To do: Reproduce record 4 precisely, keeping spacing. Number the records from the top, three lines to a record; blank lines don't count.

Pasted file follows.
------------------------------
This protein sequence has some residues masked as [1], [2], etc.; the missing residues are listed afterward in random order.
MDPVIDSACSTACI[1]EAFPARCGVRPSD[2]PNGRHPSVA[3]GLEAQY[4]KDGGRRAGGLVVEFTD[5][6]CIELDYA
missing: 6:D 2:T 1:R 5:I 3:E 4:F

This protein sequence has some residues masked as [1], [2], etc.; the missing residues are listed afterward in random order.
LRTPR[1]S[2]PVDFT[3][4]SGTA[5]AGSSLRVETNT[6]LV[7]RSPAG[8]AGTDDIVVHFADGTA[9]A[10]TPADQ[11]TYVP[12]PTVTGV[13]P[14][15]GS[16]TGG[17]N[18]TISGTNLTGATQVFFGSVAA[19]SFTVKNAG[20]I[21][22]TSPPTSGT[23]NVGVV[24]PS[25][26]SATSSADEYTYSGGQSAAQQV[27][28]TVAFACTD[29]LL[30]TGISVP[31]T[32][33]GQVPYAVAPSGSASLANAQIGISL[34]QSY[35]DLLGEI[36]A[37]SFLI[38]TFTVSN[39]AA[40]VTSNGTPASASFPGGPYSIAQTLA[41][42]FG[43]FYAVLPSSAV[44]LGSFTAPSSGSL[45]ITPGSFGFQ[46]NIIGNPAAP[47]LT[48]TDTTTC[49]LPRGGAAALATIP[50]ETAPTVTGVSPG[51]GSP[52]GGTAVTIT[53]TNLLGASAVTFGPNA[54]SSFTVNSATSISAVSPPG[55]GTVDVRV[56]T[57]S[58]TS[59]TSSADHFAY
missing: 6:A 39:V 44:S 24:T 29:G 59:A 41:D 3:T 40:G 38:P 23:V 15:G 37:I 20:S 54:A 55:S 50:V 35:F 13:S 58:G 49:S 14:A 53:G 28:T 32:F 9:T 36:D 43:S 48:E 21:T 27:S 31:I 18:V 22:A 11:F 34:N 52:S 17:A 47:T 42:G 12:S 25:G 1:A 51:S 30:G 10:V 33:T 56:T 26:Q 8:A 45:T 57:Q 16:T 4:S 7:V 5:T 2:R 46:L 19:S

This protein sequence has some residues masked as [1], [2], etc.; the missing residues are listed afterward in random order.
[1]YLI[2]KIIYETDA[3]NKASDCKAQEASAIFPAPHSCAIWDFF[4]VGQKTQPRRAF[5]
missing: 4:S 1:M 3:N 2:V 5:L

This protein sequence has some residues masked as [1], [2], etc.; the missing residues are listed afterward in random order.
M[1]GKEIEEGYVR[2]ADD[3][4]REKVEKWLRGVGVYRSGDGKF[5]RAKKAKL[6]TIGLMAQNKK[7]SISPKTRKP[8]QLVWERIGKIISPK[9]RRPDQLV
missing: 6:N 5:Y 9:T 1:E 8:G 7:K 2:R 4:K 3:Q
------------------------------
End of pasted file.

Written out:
This protein sequence has some residues masked as [1], [2], etc.; the missing residues are listed afterward in random order.
M[1]GKEIEEGYVR[2]ADD[3][4]REKVEKWLRGVGVYRSGDGKF[5]RAKKAKL[6]TIGLMAQNKK[7]SISPKTRKP[8]QLVWERIGKIISPK[9]RRPDQLV
missing: 6:N 5:Y 9:T 1:E 8:G 7:K 2:R 4:K 3:Q